• 12. income  on  cheap  fixes  that  provide  temporary  happiness  or  escape.  Sin  stocks  in  tobacco,  alcohol,  and  candy  companies  saw  more  growth  than  say  luxury  auto  manufacturers  through  the  Great  Depression.  When  compared  to  the  Great  Recession,  fast  food,  alcohol,  and  electronic  producers  have  seen  increased  sales  over  private  jet  or  high-­‐end  jewelry  firms  in  recent  periods  of  stagnation.       Source:  Zweig  1,  2009  WWII  boosted  the  global  economy,  giving  people  a  source  of  jobs  and  stimulus  through  government  wartime  spending.  The  period  following  this  era  also  exhibited  the  highest  real  incomes  in  U.S.  economic  history.  From  1963  to  2010,  the  top  performing  sectors  of  U.S.  equities  during  the  recessionary  phase  of  market  cycles  were  less  economically  sensitive  and  included     12  
  • 13. consumer  staples  (100%),  health  care  (71%),  utilities  (71%),  and  telecom  (57%)  (Fidelity  Management  and  Research  2010).      Takeaways:   • Deflation  typically  increases  the  value  of  cash,  fixed  income  assets,  and  other  debts   sensitive  to  the  underlying  currency   • Inflation  erodes  the  value  of  holding  cash  and  similarly  sensitive  assets,  equities  offer   greater  return  opportunity   • Sin  stocks  and  cheap  luxuries  (ex.  personal  electronics)  typically  outperform  consumer   cyclical  and  luxury  sectors  through  periods  of  stagnation   • Consumer  staples,  health  care,  utilities,  and  telecom  sectors  of  U.S.  equities  have   performed  the  best  through  recessionary  phases  of  market  cycles       13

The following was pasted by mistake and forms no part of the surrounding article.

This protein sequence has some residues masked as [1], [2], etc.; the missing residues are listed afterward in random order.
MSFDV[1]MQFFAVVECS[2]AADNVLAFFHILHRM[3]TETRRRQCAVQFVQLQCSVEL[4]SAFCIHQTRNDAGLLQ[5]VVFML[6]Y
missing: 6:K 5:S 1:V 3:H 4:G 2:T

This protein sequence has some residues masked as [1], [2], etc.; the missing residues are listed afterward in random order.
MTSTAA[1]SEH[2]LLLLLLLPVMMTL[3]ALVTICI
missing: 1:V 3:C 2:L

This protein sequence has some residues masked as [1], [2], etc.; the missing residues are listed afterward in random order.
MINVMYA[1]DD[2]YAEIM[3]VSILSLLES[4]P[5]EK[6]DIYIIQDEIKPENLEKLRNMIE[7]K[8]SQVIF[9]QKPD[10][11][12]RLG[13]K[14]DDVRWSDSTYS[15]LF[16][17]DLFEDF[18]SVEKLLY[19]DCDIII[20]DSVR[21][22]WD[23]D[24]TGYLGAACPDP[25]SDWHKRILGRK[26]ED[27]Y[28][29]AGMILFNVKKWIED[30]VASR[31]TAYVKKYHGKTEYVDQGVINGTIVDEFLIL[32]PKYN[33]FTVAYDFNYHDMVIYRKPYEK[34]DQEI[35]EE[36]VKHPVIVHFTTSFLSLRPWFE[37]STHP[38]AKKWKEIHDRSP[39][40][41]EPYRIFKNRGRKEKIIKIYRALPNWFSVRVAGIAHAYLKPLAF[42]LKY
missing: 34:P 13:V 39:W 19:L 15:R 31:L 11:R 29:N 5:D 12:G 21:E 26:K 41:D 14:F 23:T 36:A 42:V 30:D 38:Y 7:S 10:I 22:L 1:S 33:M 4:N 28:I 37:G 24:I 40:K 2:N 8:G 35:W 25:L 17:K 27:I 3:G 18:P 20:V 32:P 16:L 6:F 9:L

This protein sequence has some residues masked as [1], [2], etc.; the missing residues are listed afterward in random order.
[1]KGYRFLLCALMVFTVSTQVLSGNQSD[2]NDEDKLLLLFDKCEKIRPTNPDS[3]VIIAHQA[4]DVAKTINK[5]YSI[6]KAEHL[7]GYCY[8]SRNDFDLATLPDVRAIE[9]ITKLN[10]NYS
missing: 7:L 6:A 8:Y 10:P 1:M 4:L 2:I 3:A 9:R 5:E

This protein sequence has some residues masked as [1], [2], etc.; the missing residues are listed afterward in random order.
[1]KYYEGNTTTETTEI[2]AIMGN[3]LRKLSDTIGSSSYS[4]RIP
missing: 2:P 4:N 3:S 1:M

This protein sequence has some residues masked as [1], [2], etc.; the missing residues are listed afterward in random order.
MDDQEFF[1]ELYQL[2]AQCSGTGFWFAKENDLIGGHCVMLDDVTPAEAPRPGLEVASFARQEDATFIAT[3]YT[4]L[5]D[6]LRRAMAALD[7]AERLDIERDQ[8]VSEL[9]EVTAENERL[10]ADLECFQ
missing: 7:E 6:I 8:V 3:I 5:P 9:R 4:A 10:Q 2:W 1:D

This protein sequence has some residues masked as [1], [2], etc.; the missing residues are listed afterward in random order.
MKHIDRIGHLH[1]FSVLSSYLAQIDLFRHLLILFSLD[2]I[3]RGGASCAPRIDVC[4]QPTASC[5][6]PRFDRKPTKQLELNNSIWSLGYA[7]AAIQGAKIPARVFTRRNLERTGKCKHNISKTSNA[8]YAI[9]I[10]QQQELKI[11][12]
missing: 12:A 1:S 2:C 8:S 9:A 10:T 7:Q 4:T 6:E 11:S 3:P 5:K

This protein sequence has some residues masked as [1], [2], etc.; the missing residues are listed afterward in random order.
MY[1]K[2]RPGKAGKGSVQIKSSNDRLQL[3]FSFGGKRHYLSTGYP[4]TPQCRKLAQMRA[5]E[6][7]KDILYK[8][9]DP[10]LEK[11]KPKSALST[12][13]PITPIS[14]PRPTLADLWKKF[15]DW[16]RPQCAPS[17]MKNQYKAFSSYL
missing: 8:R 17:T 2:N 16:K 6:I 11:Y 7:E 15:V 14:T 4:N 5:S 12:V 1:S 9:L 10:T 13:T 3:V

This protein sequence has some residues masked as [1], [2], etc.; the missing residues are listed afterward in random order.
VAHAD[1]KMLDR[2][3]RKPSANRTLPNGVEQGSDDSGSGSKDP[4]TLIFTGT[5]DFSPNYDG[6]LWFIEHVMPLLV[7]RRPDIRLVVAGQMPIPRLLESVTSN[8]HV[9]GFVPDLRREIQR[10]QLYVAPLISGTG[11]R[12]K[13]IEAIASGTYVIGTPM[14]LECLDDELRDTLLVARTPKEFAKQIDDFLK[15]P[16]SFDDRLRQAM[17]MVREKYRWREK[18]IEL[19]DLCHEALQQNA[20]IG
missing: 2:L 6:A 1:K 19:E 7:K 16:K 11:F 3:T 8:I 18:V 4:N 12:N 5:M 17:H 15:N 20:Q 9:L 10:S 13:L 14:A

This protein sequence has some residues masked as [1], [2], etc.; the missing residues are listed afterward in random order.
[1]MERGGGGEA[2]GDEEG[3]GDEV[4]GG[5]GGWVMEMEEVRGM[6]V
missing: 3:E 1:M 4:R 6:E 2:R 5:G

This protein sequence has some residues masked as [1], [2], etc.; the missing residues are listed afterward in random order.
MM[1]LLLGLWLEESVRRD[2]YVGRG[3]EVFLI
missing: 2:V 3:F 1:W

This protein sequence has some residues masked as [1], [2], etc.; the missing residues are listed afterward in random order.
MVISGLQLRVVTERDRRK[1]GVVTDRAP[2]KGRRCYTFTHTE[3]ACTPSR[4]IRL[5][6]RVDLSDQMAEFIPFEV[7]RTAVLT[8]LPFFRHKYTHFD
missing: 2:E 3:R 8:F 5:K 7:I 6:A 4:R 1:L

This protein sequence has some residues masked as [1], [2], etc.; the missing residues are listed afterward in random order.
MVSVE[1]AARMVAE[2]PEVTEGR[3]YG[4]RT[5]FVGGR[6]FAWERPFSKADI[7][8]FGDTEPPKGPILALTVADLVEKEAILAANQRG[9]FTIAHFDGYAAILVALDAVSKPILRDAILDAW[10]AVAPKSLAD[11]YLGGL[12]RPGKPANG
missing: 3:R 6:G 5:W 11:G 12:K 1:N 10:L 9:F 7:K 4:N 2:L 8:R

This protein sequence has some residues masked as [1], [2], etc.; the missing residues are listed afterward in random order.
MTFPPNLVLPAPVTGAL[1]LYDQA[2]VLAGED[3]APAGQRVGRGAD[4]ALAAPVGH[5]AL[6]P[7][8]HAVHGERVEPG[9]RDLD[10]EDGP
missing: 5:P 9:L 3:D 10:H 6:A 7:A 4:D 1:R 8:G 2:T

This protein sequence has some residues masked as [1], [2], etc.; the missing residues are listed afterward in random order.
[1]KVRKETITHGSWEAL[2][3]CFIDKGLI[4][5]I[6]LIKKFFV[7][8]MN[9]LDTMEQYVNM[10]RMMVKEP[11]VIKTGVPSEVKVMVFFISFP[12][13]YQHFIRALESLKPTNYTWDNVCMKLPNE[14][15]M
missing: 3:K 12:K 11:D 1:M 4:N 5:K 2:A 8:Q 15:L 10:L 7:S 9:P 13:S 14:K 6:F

• 14. DANCING  WITH  ANIMAL  SPIRITS  The  seventies  were  an  astronomical  decade  in  U.S.  monetary  policy,  a  turning  point  that  forever  changed  the  economic  political  relationship.  The  Federal  Reserve  vigorously  grasped  its  newly  acquired  tools  unshackled  from  the  gold  standard,  attempting  to  satisfy  mandates  by  directing  markets  through  fluctuating  interest  rates  and  the  money  supply  while  using  inflation  and  employment  as  indicators.    As  a  brief  history  of  central  bank  policy  modifications  and  market  reaction  through  this  period,  Steven  Cunningham  and  Polino  Vlasenko  explain:   On  August  15,  1971,  the  U.S.  abandoned  the  gold  exchange  standard  by  jettisoning  the   Bretton  Woods  Agreement.  The  dollar  depreciated,  and  oil  was  priced  internationally  in   dollars.  The  result  was  that  the  real  incomes  of  oil  producing  nations  crashed.  In  1973,  the   Shah  of  Iran  claimed  that  Middle-­‐Eastern  oil  producers  were  paying  300  percent  more  for   U.S.  wheat,  but  had  not  adjusted  oil  prices  accordingly.  On  October  16  of  that  year,  OPEC   raised  the  price  of  oil  by  70  percent  to  $5.11  a  barrel.  By  1981,  it  was  nearly  $40  a  barrel.     With  billions  of  dollars  redirected  to  oil-­‐related  purchases  in  the  U.S.  economy,  the  prices  of   other  goods  in  the  economy  would  have  fallen  as  demand  for  them  decreased.  According  to   the  Phillips  curve,  the  lower  prices  would  have  meant  higher  unemployment.  The  logic  left   the  Fed  with  little  choice.  If  the  Fed  did  not  increase  the  money  supply  to  stabilize  the   prices  of  non-­‐oil  products,  the  U.S.  would  have  faced  economy-­‐wide  deflation.   Unemployment  would  soar  as  profit  margins  collapsed.  Trying  desperately  to  manage  the   situation,  the  Fed  pumped  money  into  the  economy.   Once  the  oil  prices  stabilized,  the  Fed  could  not  remove  the  additional  money  from  the   economy  fast  enough.  The  result  was  higher  overall  inflation.  With  the  expectations  of  high   inflation  built  into  the  economy,  this  higher  inflation  no  longer  produced  lower   unemployment.  Instead,  the  economy  stagnated.  Stagflation  was  born.  (Cunningham  and   Vlasenko  2012)  Stagflation  is  characterized  as  an  economic  cycle  that  displays  slow  business  growth,  high  unemployment,  and  rising  inflation.  Graphed  below  is  the  annual  change  of  the  consumer  price  index  in  the  United  States  through  the  1970s.  With  normal  CPI  growth  in  the  range  of  2-­‐3%,  the  worst  years  of  this  decade  reached  12-­‐15%  annual  growth.  Upward  price  pressure  and  downward  business  and  wage  growth  created  a  difficult  environment  for  consumers  and  investors  alike.     Source:  Trading  Economics,  Bureau  of  Labor  Statistics  2013     14